Quite accurately, Time magazine highlights that “only when people are assured of privacy can algorithms help to navigate the next big hurdle” [16]. Assessing the privacy aspect of technology that governments want to use in response to the pandemic is just as important as designing the technology itself. If people’s privacy is neglected, they will be more likely to refuse to use the technology, resulting in a likely inaccurate output. So, where are the biggest controversies? Let’s divide it into the ‘privacy of now’ and ‘privacy of tomorrow’.

‘Privacy of now’

If Covid-19 showed us anything, it is that time is not on anybody’s side. That is why privacy concerns may be more difficult to be properly addressed when human lives are at stake. Perhaps a similar argument was used during a recent call between European telecom executives and the EU’s Commissioner for Internal Market and Services, Thierry Breton. The Commissioner defends an initiative [17] for the telecom companies (including Orange and Deutsche Telekom) to share “anonymised mobile metadata to help analysing the patterns of diffusion of the coronavirus.” [18] It comes as no surprise that the idea has its opponents [19], who suggest that anonymization is dubious [20] and that governments might be asking for ‘too much data’ for the sake of public good. In response to Mr. Brenton’s initiative, the European Data Protection Supervisor laid out several core principles to remember when using intrusive measures during crises. Among those are transparency, appropriate anonymization, and retention that should not exceed more that is needed to track the pandemic. Refreshingly, the EDP Supervisor underlined that “data protection rules currently in force in Europe are flexible enough to allow for various measures taken in the fight against pandemics.” [21]

‘Privacy of tomorrow’

On the other side of the ‘privacy vs Big Data’ spectrum is the fear that measures adopted during the crisis will be difficult to erase after [22]. The Wired, among others, warns that “the impulse to harness data for good should not be a license to conduct risky experiments that sacrifice privacy and civil liberties” [23]. Alarmingly, we are seeing the first examples. For instance, Slovenia was recently only a step away from introducing full-time surveillance powers to its police [24] and Israel is using its citizen’s data by method’s “originally intended for counterterrorism operations”[25]. Once the pandemic is contained, whenever this might be, providing checks and balances to state surveillance will be of utmost importance. 

Conclusion – trust, but verify

Even the strongest opponents of Big Data seem to confirm that “mapping how populations move between locations has proved invaluable in tracking and responding to epidemics” [26]. Without Big Data analytics, governments would likely have a tough time tracking the virus accurately, which is fundamental to understanding where it is going and how we stop it. And Big Data during Covid-19is not just about tracking, it is also about optimizing supply chain management and even supporting academics. So, does privacy stand in the way? Not necessarily. Politico notices that there is a “tricky balance to strike between using technology to help tackle health crises and safeguarding privacy” [27]but that does not mean it is impossible. For example, the EU is looking for options to introduce one tracing app designed for all Member States, instead of each one using their own. This would allow the EDP to monitor such technology more effectively and to be able to provide first-hand guidance on the GDPR compliance [28]. Similar proposals could guide the implementation of Big Data in a more privacy-friendly manner. Tech Crunch concludes this rather accurately by reminding us that whenever applying technology to human problems, it is “important to keep expectations in line with reality” [29]. In this case, it means not relying too much on technology when the world needs humanity the most, but also not hiding behind the ‘privacy wall’ just for the sake of argument in times of great public risk.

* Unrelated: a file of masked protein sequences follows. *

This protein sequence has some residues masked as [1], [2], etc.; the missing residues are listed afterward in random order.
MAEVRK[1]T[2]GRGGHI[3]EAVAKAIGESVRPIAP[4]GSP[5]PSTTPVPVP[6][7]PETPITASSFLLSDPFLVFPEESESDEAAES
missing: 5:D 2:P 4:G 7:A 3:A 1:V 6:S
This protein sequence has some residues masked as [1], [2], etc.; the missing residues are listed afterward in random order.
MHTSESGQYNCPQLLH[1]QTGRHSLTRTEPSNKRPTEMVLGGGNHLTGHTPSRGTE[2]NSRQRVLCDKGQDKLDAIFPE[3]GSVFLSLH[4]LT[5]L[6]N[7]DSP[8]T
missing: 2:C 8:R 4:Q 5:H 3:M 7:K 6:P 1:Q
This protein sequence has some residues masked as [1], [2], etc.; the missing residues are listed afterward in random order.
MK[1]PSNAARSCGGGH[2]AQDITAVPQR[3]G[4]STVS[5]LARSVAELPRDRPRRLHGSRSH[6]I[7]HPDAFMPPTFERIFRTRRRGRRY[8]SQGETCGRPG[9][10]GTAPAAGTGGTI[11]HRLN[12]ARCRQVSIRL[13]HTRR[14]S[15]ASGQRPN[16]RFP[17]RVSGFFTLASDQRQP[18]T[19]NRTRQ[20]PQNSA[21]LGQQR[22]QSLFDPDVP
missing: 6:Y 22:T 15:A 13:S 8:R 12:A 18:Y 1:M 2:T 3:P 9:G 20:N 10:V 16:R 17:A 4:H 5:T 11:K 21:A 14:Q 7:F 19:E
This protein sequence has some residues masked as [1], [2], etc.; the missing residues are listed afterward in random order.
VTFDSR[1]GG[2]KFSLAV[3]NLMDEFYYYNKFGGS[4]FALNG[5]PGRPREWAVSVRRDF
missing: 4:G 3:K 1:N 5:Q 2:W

[3] ‘The Vital Role Of Big Data In The Fight Against Coronavirus’, Forbes, 9 April 2020,

[4] ‘Tracking coronavirus: big data and the challenge to privacy’, Financial Times, 8 April 2020

[5] ‘American Dossier: Your life on the Internet’ (2014) Guy Philbin, Robert, Morris University

[6] ‘Tracking coronavirus: big data and the challenge to privacy’, Financial Times, 8 April 2020













[19] ‘Tracking coronavirus: big data and the challenge to privacy’, Financial Times, 8 April 2020


[21] Official EDPS comment on Covid 19,

[22] ‘Tracking coronavirus: big data and the challenge to privacy’, Financial Times, 8 April 2020








Share this article


Join over 150,000 marketing managers who get our best social media insights, strategies and tips delivered straight to their inbox.